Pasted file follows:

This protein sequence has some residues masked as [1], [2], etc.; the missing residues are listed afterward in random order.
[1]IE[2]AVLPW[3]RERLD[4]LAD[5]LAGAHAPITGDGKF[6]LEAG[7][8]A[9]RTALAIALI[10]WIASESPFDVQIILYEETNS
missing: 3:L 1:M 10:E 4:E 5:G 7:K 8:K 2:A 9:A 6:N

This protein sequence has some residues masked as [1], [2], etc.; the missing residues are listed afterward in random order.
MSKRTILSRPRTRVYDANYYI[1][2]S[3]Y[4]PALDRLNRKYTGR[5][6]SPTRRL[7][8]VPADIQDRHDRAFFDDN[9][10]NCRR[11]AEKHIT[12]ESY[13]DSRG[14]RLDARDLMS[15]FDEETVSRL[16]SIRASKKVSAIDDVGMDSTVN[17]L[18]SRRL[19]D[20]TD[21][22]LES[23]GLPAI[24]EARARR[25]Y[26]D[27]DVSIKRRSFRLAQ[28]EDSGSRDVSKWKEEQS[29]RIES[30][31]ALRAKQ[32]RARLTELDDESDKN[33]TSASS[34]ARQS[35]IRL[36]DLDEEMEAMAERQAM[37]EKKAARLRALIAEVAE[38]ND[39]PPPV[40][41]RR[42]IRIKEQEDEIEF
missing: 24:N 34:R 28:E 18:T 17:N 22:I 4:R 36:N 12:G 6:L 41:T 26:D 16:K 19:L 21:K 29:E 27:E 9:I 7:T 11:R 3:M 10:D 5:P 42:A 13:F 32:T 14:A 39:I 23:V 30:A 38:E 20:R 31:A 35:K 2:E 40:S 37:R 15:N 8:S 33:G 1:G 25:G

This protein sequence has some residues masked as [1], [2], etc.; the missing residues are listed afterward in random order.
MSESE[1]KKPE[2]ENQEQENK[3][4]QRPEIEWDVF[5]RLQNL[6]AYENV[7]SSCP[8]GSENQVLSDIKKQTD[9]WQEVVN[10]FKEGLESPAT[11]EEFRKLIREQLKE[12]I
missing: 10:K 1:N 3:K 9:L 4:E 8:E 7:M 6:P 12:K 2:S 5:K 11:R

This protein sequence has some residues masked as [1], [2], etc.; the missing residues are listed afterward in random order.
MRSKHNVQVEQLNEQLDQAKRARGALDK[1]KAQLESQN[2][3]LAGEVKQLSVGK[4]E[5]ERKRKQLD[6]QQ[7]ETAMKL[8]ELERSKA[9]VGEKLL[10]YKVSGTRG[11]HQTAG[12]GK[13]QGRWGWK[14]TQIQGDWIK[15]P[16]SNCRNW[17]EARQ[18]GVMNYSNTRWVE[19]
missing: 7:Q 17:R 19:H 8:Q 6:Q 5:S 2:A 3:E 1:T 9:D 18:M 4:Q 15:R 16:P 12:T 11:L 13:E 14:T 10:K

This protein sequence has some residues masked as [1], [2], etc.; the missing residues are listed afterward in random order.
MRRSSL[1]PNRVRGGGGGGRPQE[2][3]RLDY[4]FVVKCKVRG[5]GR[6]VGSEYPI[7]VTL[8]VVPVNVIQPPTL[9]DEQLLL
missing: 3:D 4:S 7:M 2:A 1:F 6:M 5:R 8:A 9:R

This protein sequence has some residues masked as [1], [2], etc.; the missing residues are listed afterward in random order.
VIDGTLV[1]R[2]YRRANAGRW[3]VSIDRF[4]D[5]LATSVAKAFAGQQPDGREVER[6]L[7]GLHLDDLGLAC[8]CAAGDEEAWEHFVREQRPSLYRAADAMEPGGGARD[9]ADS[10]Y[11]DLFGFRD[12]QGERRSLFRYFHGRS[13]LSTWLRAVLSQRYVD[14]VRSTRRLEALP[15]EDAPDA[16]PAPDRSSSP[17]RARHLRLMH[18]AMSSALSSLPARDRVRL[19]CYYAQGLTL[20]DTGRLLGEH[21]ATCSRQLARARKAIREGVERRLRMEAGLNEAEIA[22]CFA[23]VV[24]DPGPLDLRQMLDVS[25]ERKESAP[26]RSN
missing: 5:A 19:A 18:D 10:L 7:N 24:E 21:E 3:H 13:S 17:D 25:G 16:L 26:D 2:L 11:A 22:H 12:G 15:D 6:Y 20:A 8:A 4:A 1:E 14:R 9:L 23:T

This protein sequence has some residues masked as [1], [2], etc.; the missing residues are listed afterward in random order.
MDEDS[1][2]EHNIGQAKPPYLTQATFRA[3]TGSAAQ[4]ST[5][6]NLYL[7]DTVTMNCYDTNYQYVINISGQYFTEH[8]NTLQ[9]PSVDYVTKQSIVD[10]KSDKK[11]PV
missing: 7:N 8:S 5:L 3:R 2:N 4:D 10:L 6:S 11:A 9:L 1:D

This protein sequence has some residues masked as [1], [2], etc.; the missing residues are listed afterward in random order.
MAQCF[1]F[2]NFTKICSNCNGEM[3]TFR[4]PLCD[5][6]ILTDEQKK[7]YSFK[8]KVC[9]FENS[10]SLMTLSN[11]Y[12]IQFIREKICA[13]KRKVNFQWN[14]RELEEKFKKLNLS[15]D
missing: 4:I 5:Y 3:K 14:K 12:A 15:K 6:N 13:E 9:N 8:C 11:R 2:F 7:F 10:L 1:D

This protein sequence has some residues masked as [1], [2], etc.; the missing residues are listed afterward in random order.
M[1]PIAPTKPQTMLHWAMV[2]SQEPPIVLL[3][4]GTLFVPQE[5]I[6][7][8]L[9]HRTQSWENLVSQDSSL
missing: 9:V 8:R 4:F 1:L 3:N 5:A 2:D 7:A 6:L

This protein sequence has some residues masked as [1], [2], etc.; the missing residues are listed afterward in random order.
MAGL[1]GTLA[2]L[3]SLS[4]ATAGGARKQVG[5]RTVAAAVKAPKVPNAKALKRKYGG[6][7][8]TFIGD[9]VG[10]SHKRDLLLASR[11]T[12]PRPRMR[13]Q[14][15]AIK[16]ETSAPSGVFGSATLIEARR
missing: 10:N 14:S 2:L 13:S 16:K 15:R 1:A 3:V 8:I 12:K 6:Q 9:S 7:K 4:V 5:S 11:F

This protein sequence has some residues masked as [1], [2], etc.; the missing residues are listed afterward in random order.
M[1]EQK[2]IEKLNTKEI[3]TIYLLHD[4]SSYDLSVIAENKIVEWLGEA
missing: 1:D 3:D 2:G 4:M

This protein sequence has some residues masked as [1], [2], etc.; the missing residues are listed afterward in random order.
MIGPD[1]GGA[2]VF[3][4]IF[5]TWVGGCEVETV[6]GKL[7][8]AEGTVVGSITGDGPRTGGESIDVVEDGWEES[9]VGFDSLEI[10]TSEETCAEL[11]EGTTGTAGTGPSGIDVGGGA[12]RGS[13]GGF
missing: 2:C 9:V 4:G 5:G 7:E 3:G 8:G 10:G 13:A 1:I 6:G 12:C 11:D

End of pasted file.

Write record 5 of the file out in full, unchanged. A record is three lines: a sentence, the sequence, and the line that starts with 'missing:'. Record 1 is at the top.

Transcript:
This protein sequence has some residues masked as [1], [2], etc.; the missing residues are listed afterward in random order.
MRRSSL[1]PNRVRGGGGGGRPQE[2][3]RLDY[4]FVVKCKVRG[5]GR[6]VGSEYPI[7]VTL[8]VVPVNVIQPPTL[9]DEQLLL
missing: 3:D 4:S 7:M 2:A 1:F 6:M 5:R 8:A 9:R